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Bhadarwahi
Bhadrawahi
𑚡𑚛𑚶𑚤𑚦𑚭𑚩𑚯 भद्रवाही بھدرواہی
Bhadarwahi written in Takri, Devanagari and Perso-arabic scripts
Native toJammu and Kashmir, Himachal Pradesh
RegionBhaderwah, Doda district
EthnicityBhaderwahis
Native speakers
120,000 (2011)[1]
Dialects
  • Bhadrawahi proper
  • Khasali dialect
Devanagari, Takri, Perso-Arabic script
Language codes
ISO 639-3bhd
Glottologbhad1241
ELPBhadrawahi

Bhadarwahi (Bhadrawahi) is an Indo-Aryan language of the Western Pahari group spoken by the Bhadarwahi people of the Bhaderwah region of Indian administered Jammu and Kashmir.

The name Bhadarwahi can be understood either in a narrow sense as referring to the dialect, locally known as Bhiḍlāi, native to the Bhadarwah valley, or in a broader sense to cover the group of related dialects spoken in the wider region where Bhadarwahi proper is used as a lingua franca. In addition to Bhadarwahi proper, this group also includes Bhalesi, and Khasali (Khashali) dialect.[2] The Churahi language is closely related.

The name of the language is spelt in the Takri as 𑚡𑚛𑚤𑚦𑚭𑚩𑚯. Variants include Bhaderwahi (𑚡𑚛𑚲𑚤𑚦𑚭𑚩𑚯),[3] Baderwali (𑚠𑚛𑚲𑚤𑚦𑚭𑚥𑚯), Bhadri (𑚡𑚛𑚤𑚯), Badrohi (𑚠𑚛𑚶𑚤𑚴𑚩𑚯), Bhadlayi (𑚡𑚛𑚥𑚭𑚣𑚯), and Bhadlai (𑚡𑚛𑚥𑚭𑚃).

Phonology

Vowels[4]
Front Central Back
High
Lower High i u
Mid e
Lower Mid ə o
Low ɑː
Consonants[4]
  Bilabial Dental Alveolar Postalveolar Retroflex Palatal Velar Glottal
Nasal m n ɳ ɲ
Stop voiceless p ʈ t͡ʃ k
aspirated t̪ʰ ʈʰ t͡ʃʰ
voiced b ɖ d͡ʒ ɡ
breathy d̪ʱ ɖʱ d͡ʒʱ ɡʱ
Fricative voiceless s ʃ ç çʰ h
voiced z
Approximant w l j
Trill r
Flap or Tap ɽ

According to Masica (1991) there are a set of lateral retroflex affricates /ʈ͡ꞎ ɖ͡𝼅 ɖ͡𝼅ʱ/ from old /Cr/ clusters.[5]

Status

The language is commonly called Pahari.[citation needed] Some speaker may even call it a dialect of Dogri.[6] The language has no official status. According to the United Nations Education, Scientific and Cultural Organisation (UNESCO), the language is of definitely endangered category, i.e. many Bhadravahi parents are not teaching this language to the children with which the number of its native speakers is decreasing. Some other languages, such as Kashmiri and Urdu/Hindi are taking this place. This is an archetypical natural human tendency of picking up the language of people placed better economically and socially. [7]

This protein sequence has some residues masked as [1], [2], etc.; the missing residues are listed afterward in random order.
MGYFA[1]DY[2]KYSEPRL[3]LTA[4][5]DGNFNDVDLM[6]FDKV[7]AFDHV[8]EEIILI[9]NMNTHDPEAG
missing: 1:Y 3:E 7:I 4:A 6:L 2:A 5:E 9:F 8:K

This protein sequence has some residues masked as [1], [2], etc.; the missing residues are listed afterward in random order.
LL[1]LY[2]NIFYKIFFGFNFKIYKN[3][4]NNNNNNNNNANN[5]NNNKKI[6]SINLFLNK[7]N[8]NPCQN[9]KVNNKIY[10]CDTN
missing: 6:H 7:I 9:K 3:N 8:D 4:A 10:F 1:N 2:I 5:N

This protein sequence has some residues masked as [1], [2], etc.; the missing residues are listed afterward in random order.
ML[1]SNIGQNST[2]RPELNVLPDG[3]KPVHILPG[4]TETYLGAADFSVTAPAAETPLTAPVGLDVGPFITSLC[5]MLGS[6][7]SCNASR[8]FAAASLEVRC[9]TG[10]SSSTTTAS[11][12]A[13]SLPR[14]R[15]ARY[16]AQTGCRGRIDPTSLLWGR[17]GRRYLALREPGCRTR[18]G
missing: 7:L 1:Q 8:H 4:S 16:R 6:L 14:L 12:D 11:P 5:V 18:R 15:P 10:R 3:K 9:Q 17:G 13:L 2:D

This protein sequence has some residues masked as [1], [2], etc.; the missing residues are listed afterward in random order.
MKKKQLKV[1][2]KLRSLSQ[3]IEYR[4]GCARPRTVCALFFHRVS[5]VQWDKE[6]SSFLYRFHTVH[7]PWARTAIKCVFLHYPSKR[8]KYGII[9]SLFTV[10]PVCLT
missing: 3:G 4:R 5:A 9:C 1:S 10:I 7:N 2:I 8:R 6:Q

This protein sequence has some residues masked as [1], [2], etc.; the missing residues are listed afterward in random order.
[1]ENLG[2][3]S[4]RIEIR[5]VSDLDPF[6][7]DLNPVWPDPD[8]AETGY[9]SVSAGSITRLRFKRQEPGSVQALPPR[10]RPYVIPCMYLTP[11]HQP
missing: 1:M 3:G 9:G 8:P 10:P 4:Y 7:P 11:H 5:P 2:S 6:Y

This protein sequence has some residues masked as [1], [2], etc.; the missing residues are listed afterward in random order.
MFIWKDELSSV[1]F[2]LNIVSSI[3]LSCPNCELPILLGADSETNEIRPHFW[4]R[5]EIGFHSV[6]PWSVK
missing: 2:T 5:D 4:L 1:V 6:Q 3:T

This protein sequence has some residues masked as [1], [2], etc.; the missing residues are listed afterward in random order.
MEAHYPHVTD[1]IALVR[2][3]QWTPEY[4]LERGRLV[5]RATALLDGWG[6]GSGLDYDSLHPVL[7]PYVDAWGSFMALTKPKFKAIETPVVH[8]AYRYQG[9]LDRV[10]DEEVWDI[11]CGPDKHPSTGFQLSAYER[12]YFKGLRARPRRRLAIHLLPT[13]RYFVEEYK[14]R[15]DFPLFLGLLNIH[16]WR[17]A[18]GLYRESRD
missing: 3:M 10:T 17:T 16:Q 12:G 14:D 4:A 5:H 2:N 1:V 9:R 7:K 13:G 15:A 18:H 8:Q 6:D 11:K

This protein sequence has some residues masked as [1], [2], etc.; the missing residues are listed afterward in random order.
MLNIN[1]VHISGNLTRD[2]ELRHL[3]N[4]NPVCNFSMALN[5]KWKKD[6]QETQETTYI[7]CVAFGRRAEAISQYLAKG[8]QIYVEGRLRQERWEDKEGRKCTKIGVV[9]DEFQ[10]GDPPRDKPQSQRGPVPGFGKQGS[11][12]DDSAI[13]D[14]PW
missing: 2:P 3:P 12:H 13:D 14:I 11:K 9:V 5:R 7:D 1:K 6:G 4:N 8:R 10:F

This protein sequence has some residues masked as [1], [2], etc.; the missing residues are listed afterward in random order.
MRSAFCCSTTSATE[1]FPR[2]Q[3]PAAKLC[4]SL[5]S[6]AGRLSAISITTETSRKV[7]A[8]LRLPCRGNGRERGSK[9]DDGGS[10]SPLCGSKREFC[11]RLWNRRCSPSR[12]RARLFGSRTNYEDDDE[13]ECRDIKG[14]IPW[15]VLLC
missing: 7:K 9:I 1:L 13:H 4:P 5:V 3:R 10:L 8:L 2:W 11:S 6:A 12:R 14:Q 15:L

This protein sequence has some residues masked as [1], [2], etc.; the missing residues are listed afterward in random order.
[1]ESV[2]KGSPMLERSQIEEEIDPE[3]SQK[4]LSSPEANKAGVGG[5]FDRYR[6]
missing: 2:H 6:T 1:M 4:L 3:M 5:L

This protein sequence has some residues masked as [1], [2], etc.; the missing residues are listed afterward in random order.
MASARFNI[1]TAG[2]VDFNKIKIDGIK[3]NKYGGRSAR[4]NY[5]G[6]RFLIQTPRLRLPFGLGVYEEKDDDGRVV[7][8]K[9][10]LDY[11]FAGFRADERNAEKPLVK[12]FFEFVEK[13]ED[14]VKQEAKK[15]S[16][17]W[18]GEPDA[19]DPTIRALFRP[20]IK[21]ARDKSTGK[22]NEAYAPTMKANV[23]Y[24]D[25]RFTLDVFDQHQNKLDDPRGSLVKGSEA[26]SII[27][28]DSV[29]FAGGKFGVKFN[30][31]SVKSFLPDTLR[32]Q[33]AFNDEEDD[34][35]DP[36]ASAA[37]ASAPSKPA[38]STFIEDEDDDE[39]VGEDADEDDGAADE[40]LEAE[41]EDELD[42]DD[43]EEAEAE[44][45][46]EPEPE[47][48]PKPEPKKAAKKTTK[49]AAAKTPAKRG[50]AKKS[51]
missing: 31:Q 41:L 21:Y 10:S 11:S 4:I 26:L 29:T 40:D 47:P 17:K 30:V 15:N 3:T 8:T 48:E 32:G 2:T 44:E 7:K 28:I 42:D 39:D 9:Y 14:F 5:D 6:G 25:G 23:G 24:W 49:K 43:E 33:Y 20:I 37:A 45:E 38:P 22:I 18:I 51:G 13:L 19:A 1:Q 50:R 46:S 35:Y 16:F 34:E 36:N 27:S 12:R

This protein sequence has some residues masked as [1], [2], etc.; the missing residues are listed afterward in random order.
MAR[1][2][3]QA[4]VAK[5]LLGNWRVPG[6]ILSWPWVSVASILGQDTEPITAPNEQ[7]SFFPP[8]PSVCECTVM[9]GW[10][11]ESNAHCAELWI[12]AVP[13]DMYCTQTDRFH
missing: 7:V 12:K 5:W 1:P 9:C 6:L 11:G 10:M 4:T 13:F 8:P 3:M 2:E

Notable events

Main article: The Chenab Times

A daily news headlines program is broadcast by a news outlet The Chenab Times in Sarazi and Bhaderwahi languages to promote them.[8][9]

References

  1. ^ Bhadarwahi at Ethnologue (22nd ed., 2019) Closed access icon
  2. ^ Kaul, Pritam Krishen (2006). Pahāṛi and Other Tribal Dialects of Jammu. Vol. 1. Delhi: Eastern Book Linkers. pp. 85–86. ISBN 8178541017.. The classification there includes Rodhari as a separate node, but elsewhere (pp.123–24), it is subsumed under Khasali.
  3. ^ Phonological System of Bhaderwahi (PDF)
  4. ^ a b *Dwiwedi, Amitabh Vikram (2015). "Bhadarwahi: A Typological Sketch". Acta Linguistica Asiatica. 5 (1).
  5. ^ Masica (1991), p. 210.
  6. ^ Tiwari, Dr Siyaram. Bhartiya Bhashaon Ki Pahchan (in Hindi). Vani Prakashan. ISBN 978-93-5229-677-4.
  7. ^ "Endangered languages". TheGuardian.com. 15 April 2011.
  8. ^ "Cultural Academy Doda non-functional since long". Early Times (newspaper). 18 August 2021. Retrieved 19 August 2021.
  9. ^ "چناب ٹائمز' کا وفد ڈپٹی کمشنر ڈوڈہ سے ملاقی" (in Urdu). Greater Kashmir. 7 August 2021.

Sources